Alumni returning to visit their universities may have a hard time recognizing one of the most important part of any academic institution: the library.
“The whole concept of an academic library is rapidly changing right now,” said Anne Peters, director of library communications at the University of Texas at San Antonio (UTSA).
On Sept. 9, UTSA hosted an official kickoff event to showcase its newest study room, GroupSpot. More than just a quiet space to review material, GroupSpot incorporates technology with group learning.
About 20 computer stations comprise Groupspot. At each station, five laptops connect to a central television that can show one to five different screens. The school hopes this will facilitate collaboration. A $100,000 grant from the Hearst Foundation provided funds for the new state-of-the-art facility.
This isn’t the first time UTSA has taken steps to provide a more tech-savvy learning environment.
In 2010, the university was first in the nation to house a completely bookless library, the Applied Engineering and Technology (AET) Library, on a college campus. Geared towards science and engineering students, the AET Library features more than 425,000 e-books, 50,000 e-journal subscriptions and 470 databases that students access through library computers.
Both the kickoff event and new study room share a common theme of targeting Millennials.
Ryan Schoensee is a graduate student and communication specialist for UTSA. He manages the library’s social media accounts and helps organize events for students.
“When you look at students coming in, you run into Millennials as the majority, and that’s our target audience,” he said.
Students at the event easily connected to the system and learned its features. Some even took selfies to share on the collaborate screen.
“I don’t even think about checking out books. I have the PDF versions,” said UTSA mechanical engineering major Carlos Gaytam.
Gaytam, like many of today’s students, rarely visits the third and fourth floors of the UTSA library where the traditional stacks of books can be found. Instead, he makes use of the school’s technological resources. By connecting his tablet to UTSA’s GroupSpot stations, Gaytam is able to virtually share notes with his peers, who in turn can edit documents and work out difficult math problems as a group.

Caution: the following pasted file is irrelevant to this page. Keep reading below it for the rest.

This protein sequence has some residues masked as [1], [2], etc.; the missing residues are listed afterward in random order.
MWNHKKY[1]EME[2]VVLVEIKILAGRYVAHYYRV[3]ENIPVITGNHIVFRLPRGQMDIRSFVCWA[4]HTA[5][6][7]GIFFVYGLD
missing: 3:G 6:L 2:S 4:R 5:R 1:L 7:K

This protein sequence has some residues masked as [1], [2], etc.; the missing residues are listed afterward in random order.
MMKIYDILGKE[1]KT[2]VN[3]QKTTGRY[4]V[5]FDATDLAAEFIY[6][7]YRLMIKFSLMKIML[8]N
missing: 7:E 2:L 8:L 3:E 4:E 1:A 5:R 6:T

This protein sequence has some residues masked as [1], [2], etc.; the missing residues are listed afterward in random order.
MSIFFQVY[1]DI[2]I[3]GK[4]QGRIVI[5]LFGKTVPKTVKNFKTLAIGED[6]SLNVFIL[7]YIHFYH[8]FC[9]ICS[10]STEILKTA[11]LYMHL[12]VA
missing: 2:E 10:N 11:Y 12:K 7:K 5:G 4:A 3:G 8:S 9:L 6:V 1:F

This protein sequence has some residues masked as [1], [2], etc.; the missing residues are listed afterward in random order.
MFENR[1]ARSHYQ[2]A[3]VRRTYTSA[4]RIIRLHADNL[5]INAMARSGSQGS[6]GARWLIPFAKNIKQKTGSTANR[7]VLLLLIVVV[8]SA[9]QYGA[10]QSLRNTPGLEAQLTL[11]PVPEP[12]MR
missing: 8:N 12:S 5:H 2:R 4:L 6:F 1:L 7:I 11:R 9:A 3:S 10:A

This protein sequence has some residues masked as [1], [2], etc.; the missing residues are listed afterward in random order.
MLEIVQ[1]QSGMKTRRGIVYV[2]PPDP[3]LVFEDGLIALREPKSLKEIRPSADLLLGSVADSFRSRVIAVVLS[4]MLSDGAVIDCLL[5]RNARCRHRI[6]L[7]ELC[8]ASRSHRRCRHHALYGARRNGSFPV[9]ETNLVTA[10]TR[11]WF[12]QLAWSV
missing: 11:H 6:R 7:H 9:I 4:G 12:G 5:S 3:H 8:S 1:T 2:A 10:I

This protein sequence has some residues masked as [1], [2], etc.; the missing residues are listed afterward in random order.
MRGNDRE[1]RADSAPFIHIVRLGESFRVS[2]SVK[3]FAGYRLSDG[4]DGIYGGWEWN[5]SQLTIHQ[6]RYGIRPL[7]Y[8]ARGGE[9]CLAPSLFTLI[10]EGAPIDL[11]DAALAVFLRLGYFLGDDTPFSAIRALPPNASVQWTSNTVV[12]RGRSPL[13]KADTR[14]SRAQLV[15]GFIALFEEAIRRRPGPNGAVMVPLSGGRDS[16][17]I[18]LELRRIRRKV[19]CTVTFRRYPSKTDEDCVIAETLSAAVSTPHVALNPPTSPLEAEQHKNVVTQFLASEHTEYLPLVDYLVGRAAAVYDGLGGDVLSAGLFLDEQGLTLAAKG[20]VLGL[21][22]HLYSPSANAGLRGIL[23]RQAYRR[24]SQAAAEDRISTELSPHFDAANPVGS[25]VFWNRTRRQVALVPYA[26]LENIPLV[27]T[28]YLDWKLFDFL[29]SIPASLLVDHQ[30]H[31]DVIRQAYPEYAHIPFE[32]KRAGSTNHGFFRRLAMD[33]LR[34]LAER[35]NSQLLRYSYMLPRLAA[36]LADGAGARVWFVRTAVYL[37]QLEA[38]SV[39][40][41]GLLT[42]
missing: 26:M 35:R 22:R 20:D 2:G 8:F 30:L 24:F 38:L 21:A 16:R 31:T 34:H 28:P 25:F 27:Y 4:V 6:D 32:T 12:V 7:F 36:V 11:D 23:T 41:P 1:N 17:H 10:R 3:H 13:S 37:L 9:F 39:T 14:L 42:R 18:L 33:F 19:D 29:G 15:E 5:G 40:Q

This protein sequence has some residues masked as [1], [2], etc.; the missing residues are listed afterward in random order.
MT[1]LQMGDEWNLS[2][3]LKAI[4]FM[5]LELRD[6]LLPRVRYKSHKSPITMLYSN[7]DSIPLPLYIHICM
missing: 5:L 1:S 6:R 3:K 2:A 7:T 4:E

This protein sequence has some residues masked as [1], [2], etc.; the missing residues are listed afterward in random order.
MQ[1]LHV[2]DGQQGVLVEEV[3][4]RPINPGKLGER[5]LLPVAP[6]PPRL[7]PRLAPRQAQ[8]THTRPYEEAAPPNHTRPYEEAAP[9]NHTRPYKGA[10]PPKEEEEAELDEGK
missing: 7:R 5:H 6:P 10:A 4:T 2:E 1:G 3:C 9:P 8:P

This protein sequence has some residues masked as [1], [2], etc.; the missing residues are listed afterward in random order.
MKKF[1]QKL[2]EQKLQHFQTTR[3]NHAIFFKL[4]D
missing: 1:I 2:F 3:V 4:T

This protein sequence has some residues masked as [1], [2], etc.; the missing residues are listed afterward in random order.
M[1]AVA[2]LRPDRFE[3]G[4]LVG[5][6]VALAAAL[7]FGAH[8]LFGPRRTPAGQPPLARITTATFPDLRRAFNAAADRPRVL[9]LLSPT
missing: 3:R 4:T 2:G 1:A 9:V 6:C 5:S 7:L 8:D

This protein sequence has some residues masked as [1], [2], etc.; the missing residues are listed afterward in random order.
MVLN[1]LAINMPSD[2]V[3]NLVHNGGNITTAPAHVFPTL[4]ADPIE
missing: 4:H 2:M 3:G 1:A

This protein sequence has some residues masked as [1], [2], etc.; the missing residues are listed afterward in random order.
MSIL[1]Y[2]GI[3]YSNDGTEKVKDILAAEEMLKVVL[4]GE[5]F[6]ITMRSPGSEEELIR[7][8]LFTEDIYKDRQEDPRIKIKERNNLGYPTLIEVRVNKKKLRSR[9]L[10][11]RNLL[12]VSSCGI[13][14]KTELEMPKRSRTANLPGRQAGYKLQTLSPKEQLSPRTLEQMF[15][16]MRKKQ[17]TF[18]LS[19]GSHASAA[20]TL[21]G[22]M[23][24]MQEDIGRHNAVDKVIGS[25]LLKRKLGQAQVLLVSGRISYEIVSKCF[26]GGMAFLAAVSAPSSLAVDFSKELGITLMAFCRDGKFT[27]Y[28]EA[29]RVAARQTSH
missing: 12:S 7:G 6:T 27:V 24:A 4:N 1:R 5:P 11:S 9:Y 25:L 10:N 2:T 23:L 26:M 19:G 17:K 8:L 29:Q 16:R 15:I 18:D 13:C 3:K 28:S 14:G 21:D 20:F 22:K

The shift towards more technology has been a steadily growing trend. In 2011 Amazon announced that its sells more ebooks than print books, prompting many to question whether or not print is becoming obsolete.
“For students studying architecture or art, it really makes sense to look at print,” said Peters. “I don’t think we’ll ever get rid of books, but we’re certainly spending a lot of time and attention on technology. We really have to rethink what we’re all about. It’s not just about having big collections anymore.”
The role of librarians within academic libraries has changed as well. Rather than helping students look for a certain book or restocking shelves, librarians now spend their time helping students sift through online resources. According to Peters, students have a wealth of information at their fingertips, but often find it difficult to determine a credible source.
“It’s almost overwhelming (to students). It’s a challenge to not get lost in the resources,” said Peters.
While technology is bringing students together and changing what it means to be a library, it may inspire a sense of nostalgia for paper texts. One thing that Peters thinks students may miss — the browsing experience — may be a thing of the past.
“A lot of folks really value that. Getting to walk down a stack of shelves and discovering something you may have otherwise missed,” she said.
*Featured image: Students study in the laptop lounge located near the entrance of UTSA’s library. Photo by Sarah Gibbens.